The telephone wires don't care. The cardinal's red is so strong that even after it is gone I still see red. I once saw the dull red blotches on the edge of the sanitary napkin you had folded and thrown into the dark brown trash can in the bathroom. The blazing red of the lipstick you threaten to wear just to tease me knowing I don't like the taste and feel of lipstick on my lips or yours. The vermilion red of your blood the time you cut yourself. The emergency red of the pain of you almost doubled over suffering the cramps the same day I saw the leavings in the trash can. The succulent red of that watermelon and its translucent red juice dripping down your chin. The off-red of your gums, and of course the moist fleshy red of the inside of your vagina. The indistinct red of your eyes one night when you hadn't had much sleep in two days. The primary red colored ticket for William's party that neither of us went to even though we were both invited. This was before we got together, and before we broke up too like the way one pulls a round loaf of bread apart. The messy red of the pizza sauce with the sliced tomatoes and the brownish red of cooked bell peppers on it. Some of it stained your sleeve. Common red at the stoplight when you were in that borrowed car and took off with the wheels spinning and smoking I imagine, but because I was inside the car grinning at how you reveled in the power behind the wheel I didn't see the rear wheels raising up.

            What other red was there? I can't remember. The cardinal is gone. "Don't love me," you said even though you never directly said those words. What is this the twenty-eighth time I called you. I don't know. You don't know cause you're not there to answer, or if you're there, you are not answering.

            Red is such a different bird color, you always remember a red bird. You remember the way it flew. And fire. Van Gogh with his hand in the flame ready to settle for seeing her only as long as he could hold his hand in the flame. Gordon Liddy in prison scaring hard timers with his ability to hold a cigarette lighter to his arm and let it burn. The red of the flame burning hairs on Liddy's arm. And burning skin on Liddy's arm. And burning flesh on Liddy's arm. And burning up the blood on Liddy's arm. And the other hand, Liddy's other hand steady holding the flame steady. Not just standing the pain without a hint of what was going on reflected in his eyes, in fact holding a conversation about something he had read earlier in the day. Some of the hard timers dodging his eyes fascinated by that flame burning up that arm but more fascinated, and, if the truth be told, not only fascinated but also frightened by those eyes that were somehow disconnected from that arm. Any eyes that were not part of the body not only could not be trusted, but that body could not be trusted either. He probably could cut his hand off and throw it away with the other hand while steady talking about the weather or the cost of airline tickets going up. Liddy's other hand steady holding that flame, keeping the tab on the lighter depressed so the flame wouldn't go out, so the flame would burn his arm up.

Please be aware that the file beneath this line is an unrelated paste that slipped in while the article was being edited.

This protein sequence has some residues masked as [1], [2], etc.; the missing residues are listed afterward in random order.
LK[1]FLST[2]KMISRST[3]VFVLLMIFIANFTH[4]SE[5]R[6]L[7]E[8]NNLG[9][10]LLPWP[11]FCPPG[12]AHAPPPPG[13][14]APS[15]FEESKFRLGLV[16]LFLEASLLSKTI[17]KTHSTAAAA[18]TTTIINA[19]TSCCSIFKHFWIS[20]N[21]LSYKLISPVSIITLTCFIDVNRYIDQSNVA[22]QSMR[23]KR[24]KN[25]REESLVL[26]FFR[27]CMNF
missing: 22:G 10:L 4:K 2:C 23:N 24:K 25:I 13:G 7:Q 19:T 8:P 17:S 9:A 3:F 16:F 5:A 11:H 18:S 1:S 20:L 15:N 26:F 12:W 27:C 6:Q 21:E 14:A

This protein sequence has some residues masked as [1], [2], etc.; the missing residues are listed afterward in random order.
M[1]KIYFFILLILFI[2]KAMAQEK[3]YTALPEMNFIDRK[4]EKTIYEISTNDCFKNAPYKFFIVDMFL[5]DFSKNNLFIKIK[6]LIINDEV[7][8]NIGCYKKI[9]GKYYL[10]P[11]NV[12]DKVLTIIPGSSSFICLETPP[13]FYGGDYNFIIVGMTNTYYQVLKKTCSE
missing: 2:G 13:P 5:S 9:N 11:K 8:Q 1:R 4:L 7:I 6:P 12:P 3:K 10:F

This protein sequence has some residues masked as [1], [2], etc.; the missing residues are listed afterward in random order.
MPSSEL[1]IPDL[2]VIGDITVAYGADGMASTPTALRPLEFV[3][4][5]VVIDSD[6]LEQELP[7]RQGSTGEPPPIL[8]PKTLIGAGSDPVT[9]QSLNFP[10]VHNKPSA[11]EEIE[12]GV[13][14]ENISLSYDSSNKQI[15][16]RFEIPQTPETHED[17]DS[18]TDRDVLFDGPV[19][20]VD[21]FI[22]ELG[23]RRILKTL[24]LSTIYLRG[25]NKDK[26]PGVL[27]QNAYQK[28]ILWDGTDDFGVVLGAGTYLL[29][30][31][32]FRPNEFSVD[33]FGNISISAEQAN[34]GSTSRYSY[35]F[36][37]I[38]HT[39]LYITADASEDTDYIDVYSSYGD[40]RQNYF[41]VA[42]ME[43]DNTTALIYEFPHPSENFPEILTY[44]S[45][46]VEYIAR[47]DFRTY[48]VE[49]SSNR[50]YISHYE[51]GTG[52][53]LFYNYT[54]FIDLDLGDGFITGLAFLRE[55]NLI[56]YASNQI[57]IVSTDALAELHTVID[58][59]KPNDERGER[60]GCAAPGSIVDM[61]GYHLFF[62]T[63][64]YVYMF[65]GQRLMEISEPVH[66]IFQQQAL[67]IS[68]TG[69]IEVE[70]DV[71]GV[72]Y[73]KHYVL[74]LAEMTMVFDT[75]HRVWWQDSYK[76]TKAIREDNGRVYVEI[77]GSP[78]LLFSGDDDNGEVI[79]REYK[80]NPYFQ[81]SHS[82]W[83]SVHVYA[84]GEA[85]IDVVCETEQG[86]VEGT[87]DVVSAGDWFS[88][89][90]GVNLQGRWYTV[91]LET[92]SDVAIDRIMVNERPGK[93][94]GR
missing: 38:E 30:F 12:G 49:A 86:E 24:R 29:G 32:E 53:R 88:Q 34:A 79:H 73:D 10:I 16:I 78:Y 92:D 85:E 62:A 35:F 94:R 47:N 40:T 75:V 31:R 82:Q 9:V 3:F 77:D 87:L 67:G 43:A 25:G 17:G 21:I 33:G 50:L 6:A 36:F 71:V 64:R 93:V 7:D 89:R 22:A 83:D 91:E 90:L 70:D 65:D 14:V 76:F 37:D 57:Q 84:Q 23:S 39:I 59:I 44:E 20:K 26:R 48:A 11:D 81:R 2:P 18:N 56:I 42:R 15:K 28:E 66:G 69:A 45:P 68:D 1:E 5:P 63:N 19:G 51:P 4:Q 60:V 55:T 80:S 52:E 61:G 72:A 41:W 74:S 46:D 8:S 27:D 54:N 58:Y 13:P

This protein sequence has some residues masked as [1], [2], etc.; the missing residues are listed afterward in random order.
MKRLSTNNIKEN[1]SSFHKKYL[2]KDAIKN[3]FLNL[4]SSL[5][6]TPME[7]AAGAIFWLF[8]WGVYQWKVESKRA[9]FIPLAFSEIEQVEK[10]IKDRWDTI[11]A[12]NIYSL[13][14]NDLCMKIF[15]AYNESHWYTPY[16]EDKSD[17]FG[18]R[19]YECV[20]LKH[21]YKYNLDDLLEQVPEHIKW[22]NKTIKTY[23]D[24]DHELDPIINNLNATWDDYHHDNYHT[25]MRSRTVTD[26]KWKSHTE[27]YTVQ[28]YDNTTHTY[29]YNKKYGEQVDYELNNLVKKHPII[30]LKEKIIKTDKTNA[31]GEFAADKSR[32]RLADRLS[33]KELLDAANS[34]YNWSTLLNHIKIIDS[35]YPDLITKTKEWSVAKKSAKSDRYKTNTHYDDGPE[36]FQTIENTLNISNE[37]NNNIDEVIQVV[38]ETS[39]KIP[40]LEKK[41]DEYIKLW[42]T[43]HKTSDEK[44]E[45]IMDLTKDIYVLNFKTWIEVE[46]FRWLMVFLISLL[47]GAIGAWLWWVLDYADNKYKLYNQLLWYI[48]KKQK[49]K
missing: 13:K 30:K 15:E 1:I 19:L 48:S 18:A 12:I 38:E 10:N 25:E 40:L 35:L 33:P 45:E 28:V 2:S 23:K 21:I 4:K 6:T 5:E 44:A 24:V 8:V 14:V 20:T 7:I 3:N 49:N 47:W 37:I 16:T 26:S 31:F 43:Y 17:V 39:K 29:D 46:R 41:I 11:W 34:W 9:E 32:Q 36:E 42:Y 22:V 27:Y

My hand was in your flame and I thought I could stand it. I could stand it. I could take your red and paint my life with it. But I couldn't hold it. I couldn't keep it. Your red had wings and my ability to stand pain only had feet.

            I got cocky and stood nearby home plate, waiting for them to relay the ball and try to throw me out. I knew they couldn't. They knew they couldn't. I had hit that ball. I thought I had hit you like that, high into the sky, but your red arm was faster than my feet.

             What is this, the thirty-ninth time? Really it's the last time even though I don't know it's the last time. I'm still thinking I'll see you. You never know when you'll stop looking for the red bird, but you do. Soon the memory is not red. Soon? No, not soon, but eventually.

            It was almost evening as I remember it and the sun was going down. The sky was rouged on the horizon like a cardinal streaking cross the edge of the world. I guess you're not going to answer me are you, even though I keep calling you long, long after the red is gone.


—kalamu ya salaam